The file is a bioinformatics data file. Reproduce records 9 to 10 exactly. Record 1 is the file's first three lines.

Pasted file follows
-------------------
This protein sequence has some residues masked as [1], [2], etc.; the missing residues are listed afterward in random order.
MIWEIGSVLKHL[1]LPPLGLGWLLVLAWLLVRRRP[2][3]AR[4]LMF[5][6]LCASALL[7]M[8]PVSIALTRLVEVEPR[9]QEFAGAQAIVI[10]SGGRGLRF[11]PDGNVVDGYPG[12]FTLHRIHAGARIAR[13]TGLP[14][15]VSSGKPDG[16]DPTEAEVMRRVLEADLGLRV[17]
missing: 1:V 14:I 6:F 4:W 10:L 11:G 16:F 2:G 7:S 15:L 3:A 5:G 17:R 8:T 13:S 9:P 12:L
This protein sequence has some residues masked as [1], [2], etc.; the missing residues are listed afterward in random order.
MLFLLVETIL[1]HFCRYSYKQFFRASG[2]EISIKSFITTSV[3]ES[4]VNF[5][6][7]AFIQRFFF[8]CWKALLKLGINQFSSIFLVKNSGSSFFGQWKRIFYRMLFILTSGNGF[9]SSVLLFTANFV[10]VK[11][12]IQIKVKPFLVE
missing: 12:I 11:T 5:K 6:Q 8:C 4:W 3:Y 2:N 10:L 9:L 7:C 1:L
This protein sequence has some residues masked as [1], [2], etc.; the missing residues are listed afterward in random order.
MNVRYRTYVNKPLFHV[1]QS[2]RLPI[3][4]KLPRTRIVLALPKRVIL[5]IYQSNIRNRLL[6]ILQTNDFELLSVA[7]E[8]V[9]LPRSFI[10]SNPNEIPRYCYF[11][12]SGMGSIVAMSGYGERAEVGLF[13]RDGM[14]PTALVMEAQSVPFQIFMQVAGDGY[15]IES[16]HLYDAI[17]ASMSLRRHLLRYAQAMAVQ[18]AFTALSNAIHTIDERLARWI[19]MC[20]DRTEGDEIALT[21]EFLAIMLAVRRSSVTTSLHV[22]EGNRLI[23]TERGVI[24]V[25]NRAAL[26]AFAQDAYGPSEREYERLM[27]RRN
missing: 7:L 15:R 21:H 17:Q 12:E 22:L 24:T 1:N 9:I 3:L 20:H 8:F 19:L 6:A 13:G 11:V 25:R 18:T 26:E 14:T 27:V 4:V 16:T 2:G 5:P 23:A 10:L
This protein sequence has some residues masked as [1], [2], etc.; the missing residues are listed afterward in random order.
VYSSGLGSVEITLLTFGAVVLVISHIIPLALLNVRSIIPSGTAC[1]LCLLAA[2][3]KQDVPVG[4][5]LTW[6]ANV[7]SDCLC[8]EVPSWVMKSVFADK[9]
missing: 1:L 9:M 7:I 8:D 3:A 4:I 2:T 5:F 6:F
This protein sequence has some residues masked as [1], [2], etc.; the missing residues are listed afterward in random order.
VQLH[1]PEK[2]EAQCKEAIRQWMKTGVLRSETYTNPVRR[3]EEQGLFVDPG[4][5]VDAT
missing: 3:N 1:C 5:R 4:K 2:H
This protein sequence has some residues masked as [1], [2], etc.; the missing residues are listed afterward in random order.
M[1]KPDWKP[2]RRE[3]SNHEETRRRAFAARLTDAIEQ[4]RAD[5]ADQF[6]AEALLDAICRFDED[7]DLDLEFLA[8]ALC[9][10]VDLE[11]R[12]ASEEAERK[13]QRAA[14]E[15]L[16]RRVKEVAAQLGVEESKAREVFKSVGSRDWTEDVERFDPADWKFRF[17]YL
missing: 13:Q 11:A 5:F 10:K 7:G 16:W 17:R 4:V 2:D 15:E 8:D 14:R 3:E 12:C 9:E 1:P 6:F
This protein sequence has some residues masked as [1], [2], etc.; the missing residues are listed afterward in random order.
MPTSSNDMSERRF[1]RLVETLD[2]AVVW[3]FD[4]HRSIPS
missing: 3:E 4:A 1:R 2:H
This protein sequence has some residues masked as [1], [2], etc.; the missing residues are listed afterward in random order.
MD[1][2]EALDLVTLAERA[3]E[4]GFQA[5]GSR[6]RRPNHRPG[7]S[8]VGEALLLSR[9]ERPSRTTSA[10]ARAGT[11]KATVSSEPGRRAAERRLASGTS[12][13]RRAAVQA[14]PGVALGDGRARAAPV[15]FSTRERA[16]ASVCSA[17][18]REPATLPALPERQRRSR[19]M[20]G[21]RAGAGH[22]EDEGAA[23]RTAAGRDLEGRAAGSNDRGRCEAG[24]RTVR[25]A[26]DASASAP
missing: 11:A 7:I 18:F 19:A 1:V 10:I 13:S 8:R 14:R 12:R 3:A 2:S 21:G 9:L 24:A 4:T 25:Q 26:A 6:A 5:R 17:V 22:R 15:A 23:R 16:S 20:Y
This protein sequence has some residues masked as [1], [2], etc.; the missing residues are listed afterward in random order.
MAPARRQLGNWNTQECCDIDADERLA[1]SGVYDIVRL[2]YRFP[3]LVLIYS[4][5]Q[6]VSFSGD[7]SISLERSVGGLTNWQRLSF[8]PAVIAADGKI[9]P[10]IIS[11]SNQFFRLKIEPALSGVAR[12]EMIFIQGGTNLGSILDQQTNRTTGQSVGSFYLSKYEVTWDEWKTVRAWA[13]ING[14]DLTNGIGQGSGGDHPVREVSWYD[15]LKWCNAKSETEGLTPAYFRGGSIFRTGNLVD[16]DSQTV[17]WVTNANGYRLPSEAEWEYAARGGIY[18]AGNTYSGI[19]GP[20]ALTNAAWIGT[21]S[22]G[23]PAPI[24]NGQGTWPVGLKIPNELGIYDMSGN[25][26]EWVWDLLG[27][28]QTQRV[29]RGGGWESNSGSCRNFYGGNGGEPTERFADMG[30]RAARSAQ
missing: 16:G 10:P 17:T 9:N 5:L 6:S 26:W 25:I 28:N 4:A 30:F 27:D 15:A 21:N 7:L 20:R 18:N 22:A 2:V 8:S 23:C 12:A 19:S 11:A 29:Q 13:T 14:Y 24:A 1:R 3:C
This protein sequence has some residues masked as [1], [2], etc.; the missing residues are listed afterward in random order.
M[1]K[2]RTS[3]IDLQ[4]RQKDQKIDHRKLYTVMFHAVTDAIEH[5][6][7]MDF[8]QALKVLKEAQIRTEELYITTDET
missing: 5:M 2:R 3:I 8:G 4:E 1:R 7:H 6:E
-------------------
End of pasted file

This protein sequence has some residues masked as [1], [2], etc.; the missing residues are listed afterward in random order.
MAPARRQLGNWNTQECCDIDADERLA[1]SGVYDIVRL[2]YRFP[3]LVLIYS[4][5]Q[6]VSFSGD[7]SISLERSVGGLTNWQRLSF[8]PAVIAADGKI[9]P[10]IIS[11]SNQFFRLKIEPALSGVAR[12]EMIFIQGGTNLGSILDQQTNRTTGQSVGSFYLSKYEVTWDEWKTVRAWA[13]ING[14]DLTNGIGQGSGGDHPVREVSWYD[15]LKWCNAKSETEGLTPAYFRGGSIFRTGNLVD[16]DSQTV[17]WVTNANGYRLPSEAEWEYAARGGIY[18]AGNTYSGI[19]GP[20]ALTNAAWIGT[21]S[22]G[23]PAPI[24]NGQGTWPVGLKIPNELGIYDMSGN[25][26]EWVWDLLG[27][28]QTQRV[29]RGGGWESNSGSCRNFYGGNGGEPTERFADMG[30]RAARSAQ
missing: 16:G 10:P 17:T 9:N 5:L 6:S 26:W 25:I 28:N 4:A 30:F 27:D 15:A 21:N 7:L 20:R 18:N 22:A 2:V 8:S 23:C 12:A 19:S 11:A 29:Q 13:T 14:Y 24:A 1:R 3:C
This protein sequence has some residues masked as [1], [2], etc.; the missing residues are listed afterward in random order.
M[1]K[2]RTS[3]IDLQ[4]RQKDQKIDHRKLYTVMFHAVTDAIEH[5][6][7]MDF[8]QALKVLKEAQIRTEELYITTDET
missing: 5:M 2:R 3:I 8:G 4:E 1:R 7:H 6:E